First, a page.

RELEASE: RAN Sells-Out Canadian Boreal Forests
Press/Social Media Release
Rainforest Action Network greenwashes destruction of half of Ontario, Canada's boreal forests; despite lack of any detail regarding vague promised protections, and without scientific findings that doing so is ecologically sufficient
By Earth's Newsdesk, a project of EcoInternet
Dr. Glen Barry
(Earth) — Rainforest Action Network (RAN) of San Francisco has long been one of America's leading rainforest campaign organizations. Yet in July their campaign to protect Ontario, Canada's boreal forests [search] doomed half this vital global ecological system to industrial destruction. In return, RAN and other proponents received vague promises of protections over a decade from now, but no protected area boundaries or protection plans.
Canada's boreal forests are home to hundreds of sensitive species of animals including polar bears, caribou and wolverines. Boreal forests are some of the world's largest carbon storehouses, with holdings equal to decades of global emissions from fossil fuels, while continually absorbing new emissions. The boreal region is also the world's largest reservoir of clean fresh water.
“Just how much longer do you think environmentalists can strike deals that give up half of large wilderness ecosystems to industrial development for vague promises of protection? Simply, more ecologically attuned folks know no more natural habitats can be lost and expect to survive climate change,” explains EcoInternet's President, Dr. Glen Barry.
Neither RAN, WWF or even Greenpeace realize that there is no longer any acceptable reason to industrially destroy or diminish an intact natural ecosystem — not if falsely FSC certified, not to briefly alleviate poverty, and not because indigenous people are in favor. The state of the Earth is so grim, and the needs to protect and restore natural ecosystem so large, that only sufficient campaigns seeking to end industrial cutting and burning are worthwhile any longer. The rest is greenwash.
It is unknown if 50 percent protection — of unknown strength and placement — will be enough to fully sustain Ontario's biodiversity and ecosystem services. Future protections will likely center on the sparsely populated and largely unthreatened northern boreal, while with its promotion and endorsement of the vague plan, RAN has greenwashed intensified forestry and mining in the already heavily fragmented southern boreal.
“The only meaningful forest protection is to work to keep all ancient primary forests standing, and to meet needs for forest products from secondary forests regenerating into old-growth. There is no chance of achieving global ecological sustainability until ecological destruction ends, what remains is fully protected, and restoration begins,” explains Dr. Barry.
This is the second time in recent history — the other being in British Columbia, Canada's priceless Great Bear temperate rainforest — that RAN has been a driving force in continuing industrial loss of the world's most important remaining large, intact forest wildernesses. Greenwashing millions of acres of industrial wilderness destruction in the name of indigenous rights is not doing these people or the environment any favors. Thankfully, RAN now does little tropical rainforest campaigning, so they may be safe. With more victories like this, soon there will be no ancient forests or an operable climate.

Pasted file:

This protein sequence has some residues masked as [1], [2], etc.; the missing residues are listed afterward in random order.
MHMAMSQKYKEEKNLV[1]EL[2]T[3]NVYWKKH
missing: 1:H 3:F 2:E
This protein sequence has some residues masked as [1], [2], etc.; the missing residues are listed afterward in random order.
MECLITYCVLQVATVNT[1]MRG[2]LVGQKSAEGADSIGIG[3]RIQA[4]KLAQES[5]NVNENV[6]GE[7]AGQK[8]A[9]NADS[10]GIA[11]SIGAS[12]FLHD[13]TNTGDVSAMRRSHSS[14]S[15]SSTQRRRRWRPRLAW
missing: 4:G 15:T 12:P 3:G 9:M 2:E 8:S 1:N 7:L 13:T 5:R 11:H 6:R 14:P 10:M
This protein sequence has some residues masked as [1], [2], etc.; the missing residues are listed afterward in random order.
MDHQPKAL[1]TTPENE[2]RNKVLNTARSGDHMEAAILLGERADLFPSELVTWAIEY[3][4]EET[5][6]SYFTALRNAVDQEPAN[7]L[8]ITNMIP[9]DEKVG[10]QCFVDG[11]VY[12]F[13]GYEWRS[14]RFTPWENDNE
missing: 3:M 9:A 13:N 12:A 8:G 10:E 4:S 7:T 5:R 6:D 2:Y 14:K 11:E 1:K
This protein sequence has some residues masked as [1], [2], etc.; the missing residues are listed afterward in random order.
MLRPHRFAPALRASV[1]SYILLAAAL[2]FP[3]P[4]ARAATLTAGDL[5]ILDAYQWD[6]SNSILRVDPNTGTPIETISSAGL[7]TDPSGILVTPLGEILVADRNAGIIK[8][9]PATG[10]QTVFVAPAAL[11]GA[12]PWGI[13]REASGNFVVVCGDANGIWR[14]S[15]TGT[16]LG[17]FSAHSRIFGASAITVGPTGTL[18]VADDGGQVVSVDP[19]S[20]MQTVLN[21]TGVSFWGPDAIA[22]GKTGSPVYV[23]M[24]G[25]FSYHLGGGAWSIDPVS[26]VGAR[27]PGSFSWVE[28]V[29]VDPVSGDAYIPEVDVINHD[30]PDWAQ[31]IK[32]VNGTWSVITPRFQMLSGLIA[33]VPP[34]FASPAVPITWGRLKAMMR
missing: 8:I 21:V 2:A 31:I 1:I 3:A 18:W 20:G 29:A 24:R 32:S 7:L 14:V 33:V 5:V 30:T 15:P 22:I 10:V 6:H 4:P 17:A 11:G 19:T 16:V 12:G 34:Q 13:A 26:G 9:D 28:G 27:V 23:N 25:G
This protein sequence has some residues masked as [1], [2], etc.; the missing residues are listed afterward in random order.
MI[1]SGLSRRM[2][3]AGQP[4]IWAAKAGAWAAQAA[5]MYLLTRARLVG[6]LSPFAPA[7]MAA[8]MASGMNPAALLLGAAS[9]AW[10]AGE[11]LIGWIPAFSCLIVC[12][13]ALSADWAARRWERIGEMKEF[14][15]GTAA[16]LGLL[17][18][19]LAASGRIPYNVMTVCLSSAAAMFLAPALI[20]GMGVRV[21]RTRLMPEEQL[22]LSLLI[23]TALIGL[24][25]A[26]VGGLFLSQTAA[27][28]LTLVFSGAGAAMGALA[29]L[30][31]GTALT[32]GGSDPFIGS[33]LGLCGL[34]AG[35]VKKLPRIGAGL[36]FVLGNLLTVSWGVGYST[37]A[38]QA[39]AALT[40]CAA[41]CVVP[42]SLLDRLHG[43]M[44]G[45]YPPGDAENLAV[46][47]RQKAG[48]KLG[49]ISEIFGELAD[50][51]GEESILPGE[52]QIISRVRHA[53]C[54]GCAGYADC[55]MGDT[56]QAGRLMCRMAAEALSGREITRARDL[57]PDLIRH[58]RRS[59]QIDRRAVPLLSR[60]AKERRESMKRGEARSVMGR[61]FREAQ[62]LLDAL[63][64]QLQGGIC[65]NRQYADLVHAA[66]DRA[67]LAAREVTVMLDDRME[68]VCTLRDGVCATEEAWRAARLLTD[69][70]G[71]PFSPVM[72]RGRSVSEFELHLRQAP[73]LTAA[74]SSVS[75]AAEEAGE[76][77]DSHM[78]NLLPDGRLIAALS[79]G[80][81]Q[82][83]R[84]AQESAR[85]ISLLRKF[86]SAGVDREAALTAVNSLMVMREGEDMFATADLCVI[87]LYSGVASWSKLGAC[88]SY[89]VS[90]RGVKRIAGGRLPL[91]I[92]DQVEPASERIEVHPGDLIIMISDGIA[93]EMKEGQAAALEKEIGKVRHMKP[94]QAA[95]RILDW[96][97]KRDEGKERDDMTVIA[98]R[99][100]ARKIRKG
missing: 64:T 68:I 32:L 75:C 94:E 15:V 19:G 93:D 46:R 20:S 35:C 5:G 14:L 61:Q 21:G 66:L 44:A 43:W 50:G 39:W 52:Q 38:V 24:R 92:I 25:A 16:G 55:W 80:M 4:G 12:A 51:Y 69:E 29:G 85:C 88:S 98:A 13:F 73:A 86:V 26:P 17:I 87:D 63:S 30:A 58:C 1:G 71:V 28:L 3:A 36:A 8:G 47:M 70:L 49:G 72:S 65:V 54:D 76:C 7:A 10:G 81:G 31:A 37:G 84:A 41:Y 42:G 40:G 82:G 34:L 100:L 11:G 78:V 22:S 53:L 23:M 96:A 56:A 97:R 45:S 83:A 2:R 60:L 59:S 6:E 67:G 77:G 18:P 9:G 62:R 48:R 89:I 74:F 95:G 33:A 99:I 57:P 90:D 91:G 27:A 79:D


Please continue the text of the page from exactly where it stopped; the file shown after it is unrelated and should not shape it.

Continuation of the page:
RAN's slide from a force for forest good to a force for forest greenwash must not go unchallenged. This is particularly difficult for EcoInternet, as President Dr. Glen Barry is a RAN rainforest award recipient, and has worked collaboratively with them for decades. Yet RAN's string of blunders — also including occupying campaign offices of Al Gore to protest oil investments (which Nader also had), possibly swinging the 2000 election — cannot be forgotten nor forgiven, particularly while ill-informed campaign strategies continue. RAN has censored those questioning these policies on their blog.
Dr. Barry laments, “You can't present yourselves as cutting edge, selfless and knowledgeable forest protesters and be routinely cutting deals to turn over millions of acres of ancient forests to fatcat loggers and miners. We need to focus on how many ecosystems are necessary to maintain the Earth's habitability, and reaching these levels of protection and restoration, not upon what can be indelicately and easily negotiated.”
RAN is called upon to get on board protecting all ancient forests and working to restore mature, old-growth forests; or they, like so much of the mainstream environmental movement, are part of the climate and biodiversity crises. “Giving up on half of Canada's boreal forests for a pocket full is mumbles is not the role of the Rainforest Action Network, members or donors. They have no authority or expertise to be pursuing such deals.”
Dr. Glen Barry is a leading global spokesperson on global forest and climate policy. EcoInternet provides the web's leading climate and forest web portals at http://www.climateark.org/ and http://forests.org/. Dr. Barry frequently conducts interviews on the latest environmental policy developments and can be reached at: firstname.lastname@example.org (note confirmation email response required) and +1 (920) 776-1075.